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There is something transcendental, awe inspiring and calming about being in the middle of the sky flying over the most majestic clouds. The tranquility that overcame me as I gazed at what immediately seemed to be a glimpse of the purity and splendor of heaven.
My mind couldn’t help it but remind me of Blu and Exile’s song- Below the Heavens. He opens his song with a question.

Who’s World Is This? The world is yours, The world is yours
Who’s World Is This? Bet you feelin like the world is yours, Right?
Who’s World Is This? The world is yours, The World is Yours
Who’s World Is This?

As I stood in awe at the vastness of the sky my answer to that would undoubtedly be God. No doubt Blu was paying homage to Nas’ classic song The World is yours, however it also reminded me of a more ancient lyricist- King David the psalmist. In Psalm 24.1 he says “The earth is the Lord’s, and everything in it, the world, and all who live in it”. And again in Psalm 89.11 he says, “The heavens are yours, and yours also the earth; you founded the world and all that is in it.”
It has been a week where I found myself thinking quite a bit about heaven , hell, life and death. A friend of mine tragically passed away in car accident at the tender age of 24 and so she opened the door to questions we seldom do not like to think about. At my grandmother’s funeral the Pastor in his sermon said “We close the eyes of the dead, and they in turn open our eyes”. Death has a way of distilling the mundane from the essential, and I found myself asking what does it all mean? There’s a song by Jay-Z called “This can’t be life” the chorus just echoed the struggles of my heart:

 This can’t be life, this can’t be love
This can’t be right, there’s gotta be more, this can’t be us
This can’t be life, this can’t be love
This can’t be right, there’s gotta be more, this can’t be us

As I attended her memorial services I found some themes were consistently present. The hope of “a better place”, the comfort of heaven and an after life. A sense that this life cannot just end the way it does, like an unfinished story that continues with another still to come sequel. TI and Jamie Foxx teamed up to pen a deeply moving song called Live in the Sky, where they lament the loss of loved ones.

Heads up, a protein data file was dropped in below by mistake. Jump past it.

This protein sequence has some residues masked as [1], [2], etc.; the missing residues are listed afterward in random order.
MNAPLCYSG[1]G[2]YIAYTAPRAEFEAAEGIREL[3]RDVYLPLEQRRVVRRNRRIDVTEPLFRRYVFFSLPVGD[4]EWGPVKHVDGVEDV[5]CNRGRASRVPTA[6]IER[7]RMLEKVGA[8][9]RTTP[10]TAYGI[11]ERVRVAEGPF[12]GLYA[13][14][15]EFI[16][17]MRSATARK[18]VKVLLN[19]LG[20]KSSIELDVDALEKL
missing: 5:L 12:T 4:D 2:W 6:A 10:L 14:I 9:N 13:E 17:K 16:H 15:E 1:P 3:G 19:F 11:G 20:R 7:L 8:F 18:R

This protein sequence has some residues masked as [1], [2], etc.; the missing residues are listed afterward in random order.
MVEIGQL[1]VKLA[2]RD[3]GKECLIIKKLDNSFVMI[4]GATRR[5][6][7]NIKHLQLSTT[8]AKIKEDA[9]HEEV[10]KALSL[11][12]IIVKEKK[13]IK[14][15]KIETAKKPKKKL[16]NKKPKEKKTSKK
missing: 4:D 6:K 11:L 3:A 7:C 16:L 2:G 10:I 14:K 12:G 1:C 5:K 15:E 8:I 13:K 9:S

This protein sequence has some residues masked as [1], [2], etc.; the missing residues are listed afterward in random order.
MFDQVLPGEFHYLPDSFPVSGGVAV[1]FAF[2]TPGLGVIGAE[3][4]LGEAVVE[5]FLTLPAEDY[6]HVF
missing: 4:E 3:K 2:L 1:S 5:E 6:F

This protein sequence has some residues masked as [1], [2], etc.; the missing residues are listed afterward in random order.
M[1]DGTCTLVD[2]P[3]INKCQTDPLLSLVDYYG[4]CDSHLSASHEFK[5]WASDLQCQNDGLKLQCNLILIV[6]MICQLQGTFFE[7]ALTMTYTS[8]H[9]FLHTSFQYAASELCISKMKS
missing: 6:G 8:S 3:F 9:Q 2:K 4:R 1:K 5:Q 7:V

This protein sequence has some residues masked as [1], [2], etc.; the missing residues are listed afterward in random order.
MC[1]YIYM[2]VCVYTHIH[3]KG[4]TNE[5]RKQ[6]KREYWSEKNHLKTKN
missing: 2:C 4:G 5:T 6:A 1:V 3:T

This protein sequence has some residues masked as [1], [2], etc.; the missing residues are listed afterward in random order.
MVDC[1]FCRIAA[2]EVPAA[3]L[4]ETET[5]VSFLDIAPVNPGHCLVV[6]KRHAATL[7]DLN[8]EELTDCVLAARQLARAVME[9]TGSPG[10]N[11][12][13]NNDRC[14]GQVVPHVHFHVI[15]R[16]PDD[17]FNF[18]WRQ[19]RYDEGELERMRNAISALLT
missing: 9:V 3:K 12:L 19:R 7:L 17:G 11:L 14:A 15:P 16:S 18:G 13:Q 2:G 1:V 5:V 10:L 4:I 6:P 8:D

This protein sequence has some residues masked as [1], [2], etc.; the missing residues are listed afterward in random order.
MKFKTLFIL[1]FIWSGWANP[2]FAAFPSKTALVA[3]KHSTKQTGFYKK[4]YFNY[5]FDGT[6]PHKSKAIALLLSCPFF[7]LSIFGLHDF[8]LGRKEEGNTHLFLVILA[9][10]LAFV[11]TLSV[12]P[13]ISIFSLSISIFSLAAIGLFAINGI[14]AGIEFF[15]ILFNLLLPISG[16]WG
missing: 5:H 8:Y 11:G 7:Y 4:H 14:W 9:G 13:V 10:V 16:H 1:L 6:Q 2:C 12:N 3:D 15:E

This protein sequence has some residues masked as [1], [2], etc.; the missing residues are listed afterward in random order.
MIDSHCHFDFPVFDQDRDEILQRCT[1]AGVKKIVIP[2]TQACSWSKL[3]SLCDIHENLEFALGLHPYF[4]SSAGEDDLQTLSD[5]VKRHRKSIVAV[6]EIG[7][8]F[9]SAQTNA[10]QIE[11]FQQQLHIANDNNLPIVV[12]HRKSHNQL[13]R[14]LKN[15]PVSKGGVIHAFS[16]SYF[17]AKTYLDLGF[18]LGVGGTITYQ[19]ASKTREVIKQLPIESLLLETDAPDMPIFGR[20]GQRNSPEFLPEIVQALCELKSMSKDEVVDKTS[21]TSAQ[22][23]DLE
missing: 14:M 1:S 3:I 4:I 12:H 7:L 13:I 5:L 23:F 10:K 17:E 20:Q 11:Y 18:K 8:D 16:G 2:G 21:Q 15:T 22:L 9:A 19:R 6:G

Life’s ups and downs they come and go
But when I die, I hope I live in the sky
All my folks who ain’t alive, I hope they live in the sky
Pray to God when I die, that I live in the sky

If there is no eternity- life becomes absurd. The tragic death of my friend becomes meaningless and renders our pain and sorrow quite absurd. However I found no one who held the view that she is dead and that’s it- there’s no life, there’s no heaven or better place- just nothingness. As I thought about his view, that of fading into nothingness:I found it depressing and giving no solace. A world view without eternity becomes incapable of making sense of the tragedy, pain and loss of a loved one. Why cry over what is simply a natural and physical process with no more meaning than that? It makes sense to cry over death if it was never supposed to be part of our human experience, it makes sense if death is like that unwanted intruder who has broken into our homes to disrupt it.
Only the Christian story makes sense of this; it alone gave me tremendous hope and comfort knowing she had chosen to be a follower of Christ and therefore would be in heaven. The day will come when we will see each other again. Jesus during his final days before his crucifixion said to his disciples “Although you may die, because of me you will live”. There is no other worldview that gives such an assurance and a sense of hope in the face of the death. Contrary to providing escapism and isolation from the present reality, it gives a very real existential incentive and hope to combat the struggles of life. Jay-Z features Scarface on the same song, This Can’t be Life and in his verse he finds hope in this narrative:

Now as I walk into the studio, to do this with Jig’
I got a phone call from one of my nigs
Said my homeboy Reek, he just lost one of his kids
And when I heard that I just broke into tears
And see in the second hand; you don’t really know how this is
But when it hits that close to home you feel the pain at the crib
So I called mine, and saddened my wife with the bad news
Now we both depressed, countin our blessings cause Brad’s two
Prayin for young souls to laugh at life through the stars
Lovin your kids just like you was ours
And I’m hurtin for you dog; but ain’t nobody pain is like yours
I just know that heaven’ll open these doors
And ain’t no bright side to losin life; but you can view it like this
God’s got open hands homey, he in the midst.. of good company
Who loves all and hates not one
And one day you gon’ be wit your son

As the plane began to decline and go below the clouds, or rather below the heavens – the sky turned grey. It was dark, there was no light and the mood was somber. Yet I had engraved the picture above the clouds and knew I would only be below the heavens temporarily. The vicissitudes of life became more bearable when viewed through the lens of eternity in heaven. The apostle Paul in his second epistle to the Corinthians said “Our momentary and light afflictions are creating for us an eternal glory that far outweighs the all”.
CS Lewis had that verse in mind when he said:

“That is what mortals misunderstand. They say of some temporal suffering “No future bliss can make up for it” not knowing that Heaven, once attained, will work backwards and turn even that agony into a glory.”

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